Shemini Atzeret 5781
A distinctive celebration was included when Moses conveyed God’s instructions concerning the festival of Sukkot. Not just an extra day tacked onto Sukkot, Shemini Atzeret—which is a day of Rejoicing in the Law—provides a climactic conclusion to the annual cycle in the Feasts of the Lord.
“Also on the fifteenth day of the seventh month, when you have gathered in the fruit of the land, you shall keep the feast of the Lord for seven days; on the first day there shall be a Sabbath-rest, and on the eighth day a Sabbath-rest” (Lev. 23:39).
Today in Israel, Shemini Atzeret— literally the eighth day assembly or “extra day”—is observed on a single day of Simchat Torah following Sukkot. In the Diaspora, however, the celebration is held over two days with the extra day of Shemini Atzeret followed by a festive second day of Simchat Torah.
Rabbinic tradition likens the celebration of Simchat Torah to a father who invites his family to a seven-day feast. When it is time for his children to leave, he’s having such a wonderful time that he begs them to stay an extra day!
Whether celebrated on one or two days, Shemini Atzeret is characterized by exuberant joy. With the reading of Deuteronomy 33-34, the yearly Torah reading schedule of the first five books of the Old Testament concludes. At this point with the opening of a new scroll, the cycle of Torah readings commences anew with the first chapter of Genesis through chapter two verse three.
The reading is followed by the Hakafot procession where synagogue members take turns holding the Torah Scroll while joyfully marching, singing and dancing around the bimah platform where the Torah is read. During a normal synagogue service, everyone is given the opportunity to touch the scroll as it passes through the congregation to the bimah.
In the Hakafot procession, every able-bodied individual has the enviable privilege of holding the Torah Scroll. These symbolic acts demonstrate the reverence and joy associated with the Torah and aptly focus on the Word of God. King David articulated the proper attitude toward God’s Word in the 19th Psalm:
The law of the Lord is perfect, converting the soul;
The testimony of the Lord is sure, making wise the simple;
The statutes of the Lord are right, rejoicing the heart;
The commandment of the Lord is pure, enlightening the eyes;
The fear of the Lord is clean, enduring forever;
The judgments of the Lord are true and righteous altogether.
More to be desired are they than gold,
Yea, than much fine gold;
Sweeter also than honey and the honeycomb (Ps. 19:7-11).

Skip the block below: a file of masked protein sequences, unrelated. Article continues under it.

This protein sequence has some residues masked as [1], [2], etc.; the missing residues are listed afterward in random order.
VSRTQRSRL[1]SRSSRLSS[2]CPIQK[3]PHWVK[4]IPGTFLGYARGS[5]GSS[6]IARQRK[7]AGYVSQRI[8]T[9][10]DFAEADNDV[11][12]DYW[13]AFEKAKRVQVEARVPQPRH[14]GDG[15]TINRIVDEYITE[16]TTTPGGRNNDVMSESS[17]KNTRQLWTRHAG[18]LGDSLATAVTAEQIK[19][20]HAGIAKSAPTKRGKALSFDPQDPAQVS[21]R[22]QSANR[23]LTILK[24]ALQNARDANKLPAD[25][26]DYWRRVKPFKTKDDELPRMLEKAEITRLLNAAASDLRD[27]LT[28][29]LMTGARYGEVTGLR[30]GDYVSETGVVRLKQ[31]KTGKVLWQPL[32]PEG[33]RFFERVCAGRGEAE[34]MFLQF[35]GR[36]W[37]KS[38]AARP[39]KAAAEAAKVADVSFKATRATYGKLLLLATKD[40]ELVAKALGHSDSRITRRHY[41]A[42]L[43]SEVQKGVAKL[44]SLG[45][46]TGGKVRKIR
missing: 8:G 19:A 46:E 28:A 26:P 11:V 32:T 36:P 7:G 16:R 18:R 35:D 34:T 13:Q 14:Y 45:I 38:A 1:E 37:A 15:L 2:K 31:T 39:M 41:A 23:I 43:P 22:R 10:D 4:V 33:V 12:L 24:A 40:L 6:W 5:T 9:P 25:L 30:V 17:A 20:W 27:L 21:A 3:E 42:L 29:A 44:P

Not only is the Word of God a prized possession, but the principles and precepts contained within its divinely inspired pages are to be highly esteemed. David exclaimed, “I rejoice at Your word as one who finds great treasure” (Ps. 119:162).
Our generation enjoys unprecedented accessibility to the Word of God. Thanks to 21st century technology, we not only can carry a print Bible with us wherever we go, but also many, many translations in digital formats on a single device. We live in an unparalleled time of privilege.
God’s Word is powerful. The Bible contains everything we need to cope with daily life. Our widespread access to the Scripture comes with accountability to grasp the depths of God’s Word.
This year, why not make reading, meditating upon and internalizing the Word of God your priority?
Obviously, Simchat Torah is not an archaic observance relegated to dusty bygone times! The exuberant joy that characterizes the celebration of Simchat Torah models the appropriate response to God’s Word. That kind of joy should be the experiential reality of Christians every day of the year.
Rejoicing in the Law is alive and well in Jewish celebrations of Shemini Atzeret around the world and especially in the land of God’s ancient people. The Christian community would do well to make God’s Word a joyful priority again.
1) Simchat Torah celebration, September 26, 2013 at Yokneam City Hall, Israel. (Photo used for illustrative purposes) (Photo credit: רועי אדוט/[Public domain]/Wikimedia/Enhancement, MKM Portfolios)
Copyright © 2016 Charles E. McCracken, devotional commentary only. Repost/Reprint with permission. Scripture taken from the New King James Version®. Copyright © 1982 by Thomas Nelson. Used by permission. All rights reserved.